Stock market today: Asia sinks after survey shows China activity weakening

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A currency trader walks by the screens showing the Korea Composite Stock Price Index (KOSPI), left, and the foreign exchange rate between U.S. dollar and South Korean won at a foreign exchange dealing room in Seoul, South Korea, Wednesday, July 5, 2023. Asian stock markets sank Wednesday after a survey showed Chinese industrial activity weakening. (AP Photo/Lee Jin-man)

BEIJING – Asian stock markets sank Wednesday after a survey showed Chinese industrial activity weakening.

Shanghai, Tokyo, Hong Kong and Sydney retreated. Oil prices were mixed.

U.S. markets were closed Tuesday for a holiday.

An index of service industry activity by a leading Chinese business magazine, Caixin, weakened sharply in June, adding to signs China's recovery following the end of anti-virus controls on business and travel is cooling. Growth in factory activity also slowed.

“Without policy support, there’s a risk that weakening growth expectations could become self-fulfilling,” said Stephen Innes of SPI Asset Management in a report.

The Shanghai Composite Index fell 0.4% to 3,231.08 and the Hang Seng in Hong Kong sank 1.2% to 19,185.13.

Caixin's purchasing managers' index for services fell to 53.9 from May's 57.1 on a 100-point scale on which numbers above 50 show activity increasing. It was the weakest reading this year.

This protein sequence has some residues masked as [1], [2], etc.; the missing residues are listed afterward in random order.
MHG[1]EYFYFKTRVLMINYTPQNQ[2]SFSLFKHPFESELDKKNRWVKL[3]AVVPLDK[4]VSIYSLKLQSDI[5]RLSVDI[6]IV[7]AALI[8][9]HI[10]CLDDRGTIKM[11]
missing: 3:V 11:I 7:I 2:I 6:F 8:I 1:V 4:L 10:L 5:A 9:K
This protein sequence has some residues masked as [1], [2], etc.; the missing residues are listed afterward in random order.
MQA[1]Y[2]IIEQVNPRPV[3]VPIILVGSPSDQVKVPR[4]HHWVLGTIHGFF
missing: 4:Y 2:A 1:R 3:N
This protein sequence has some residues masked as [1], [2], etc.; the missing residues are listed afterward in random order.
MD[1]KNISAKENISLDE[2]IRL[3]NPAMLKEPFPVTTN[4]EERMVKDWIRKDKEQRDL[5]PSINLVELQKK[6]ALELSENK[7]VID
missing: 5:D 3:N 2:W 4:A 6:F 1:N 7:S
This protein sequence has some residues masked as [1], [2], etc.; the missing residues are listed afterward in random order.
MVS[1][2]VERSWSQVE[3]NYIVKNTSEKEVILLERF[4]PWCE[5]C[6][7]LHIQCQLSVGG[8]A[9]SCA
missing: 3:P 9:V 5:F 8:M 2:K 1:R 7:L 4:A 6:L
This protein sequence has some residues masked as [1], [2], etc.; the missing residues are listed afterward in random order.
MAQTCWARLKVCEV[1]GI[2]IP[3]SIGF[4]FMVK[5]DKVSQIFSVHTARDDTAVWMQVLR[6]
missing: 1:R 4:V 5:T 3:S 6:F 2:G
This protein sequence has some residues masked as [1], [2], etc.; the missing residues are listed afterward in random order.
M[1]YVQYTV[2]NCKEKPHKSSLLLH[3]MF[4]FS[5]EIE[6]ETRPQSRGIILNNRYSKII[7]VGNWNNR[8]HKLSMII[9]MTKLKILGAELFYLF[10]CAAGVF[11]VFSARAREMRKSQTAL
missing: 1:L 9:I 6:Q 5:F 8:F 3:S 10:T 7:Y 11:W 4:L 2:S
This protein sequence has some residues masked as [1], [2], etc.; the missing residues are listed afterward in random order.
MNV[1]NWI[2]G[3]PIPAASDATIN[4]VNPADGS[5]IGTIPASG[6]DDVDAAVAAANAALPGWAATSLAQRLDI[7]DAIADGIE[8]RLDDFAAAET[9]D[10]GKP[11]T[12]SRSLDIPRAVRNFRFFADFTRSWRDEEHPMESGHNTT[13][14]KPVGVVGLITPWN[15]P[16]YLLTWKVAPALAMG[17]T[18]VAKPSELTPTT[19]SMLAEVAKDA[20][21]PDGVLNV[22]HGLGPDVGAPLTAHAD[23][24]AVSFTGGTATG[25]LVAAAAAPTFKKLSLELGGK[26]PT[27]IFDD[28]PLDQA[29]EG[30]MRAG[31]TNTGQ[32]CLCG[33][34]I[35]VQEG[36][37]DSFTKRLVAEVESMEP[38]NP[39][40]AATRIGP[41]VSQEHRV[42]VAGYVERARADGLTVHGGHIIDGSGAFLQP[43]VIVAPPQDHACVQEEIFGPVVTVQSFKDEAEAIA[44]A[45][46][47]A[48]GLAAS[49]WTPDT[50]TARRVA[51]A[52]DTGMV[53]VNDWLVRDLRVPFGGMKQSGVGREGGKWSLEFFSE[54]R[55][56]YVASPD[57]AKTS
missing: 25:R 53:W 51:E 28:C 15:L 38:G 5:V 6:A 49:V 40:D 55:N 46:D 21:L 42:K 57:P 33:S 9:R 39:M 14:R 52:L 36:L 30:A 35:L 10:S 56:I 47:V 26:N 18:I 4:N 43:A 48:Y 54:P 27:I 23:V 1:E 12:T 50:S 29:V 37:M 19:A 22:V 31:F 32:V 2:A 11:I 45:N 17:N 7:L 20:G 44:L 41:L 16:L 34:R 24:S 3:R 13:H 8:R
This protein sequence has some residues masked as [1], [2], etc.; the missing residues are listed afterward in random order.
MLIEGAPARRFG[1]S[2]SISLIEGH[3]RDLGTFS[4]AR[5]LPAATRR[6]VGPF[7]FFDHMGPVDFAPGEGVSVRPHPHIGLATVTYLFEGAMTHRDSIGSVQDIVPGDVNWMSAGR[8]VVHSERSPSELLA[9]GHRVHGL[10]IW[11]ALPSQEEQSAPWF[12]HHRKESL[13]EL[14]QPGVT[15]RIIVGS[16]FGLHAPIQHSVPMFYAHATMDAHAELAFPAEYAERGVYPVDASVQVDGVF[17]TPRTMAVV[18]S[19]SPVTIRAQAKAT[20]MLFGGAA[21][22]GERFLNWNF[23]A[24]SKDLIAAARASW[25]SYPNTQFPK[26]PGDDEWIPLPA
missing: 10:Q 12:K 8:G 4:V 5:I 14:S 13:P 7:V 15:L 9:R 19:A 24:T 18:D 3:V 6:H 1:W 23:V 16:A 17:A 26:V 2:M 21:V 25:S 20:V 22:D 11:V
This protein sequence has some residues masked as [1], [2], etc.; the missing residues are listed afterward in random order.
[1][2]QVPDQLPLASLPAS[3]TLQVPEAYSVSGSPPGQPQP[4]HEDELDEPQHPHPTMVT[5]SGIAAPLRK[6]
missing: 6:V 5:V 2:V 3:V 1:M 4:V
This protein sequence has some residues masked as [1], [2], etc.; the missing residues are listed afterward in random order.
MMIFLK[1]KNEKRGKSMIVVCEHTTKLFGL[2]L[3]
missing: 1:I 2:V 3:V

Tokyo's Nikkei 225 lost 0.4% to 33,303.00 and the Kospi in Seoul retreated 0.4% to 2,585.16.

Sydney's S&P-ASX 200 shed 0.3% to 7,255.80. New Zealand and Southeast Asian markets declined.

China is the biggest trading partner for all of its Asian neighbors. Demand for imports got a boost when retailing and factory activity revived, but that rebound cooled faster than expected.

Economic activity accelerated to 4.5% in the first three months of 2023 from last year's 3%. China's No. 2 leader, Premier Li Qiang, said last month growth was improving. He gave no details but expressed confidence China can hit this year's official growth target of “about 5%.”

Traders are uneasy about U.S.-Chinese tensions over technology trade after Beijing this week announced restrictions on exports of gallium and germanium, two metals used in making semiconductors and solar panels. That came ahead of Treasury Secretary Janet Yellen's visit this week as part of U.S. efforts to restore strained relations.

In energy markets, benchmark U.S. crude rose $1.03 to $70.82 per barrel in electronic trading on the New York Mercantile Exchange. Brent crude, the price basis for international oil trading, lost 52 cents to $75.73 per barrel in London.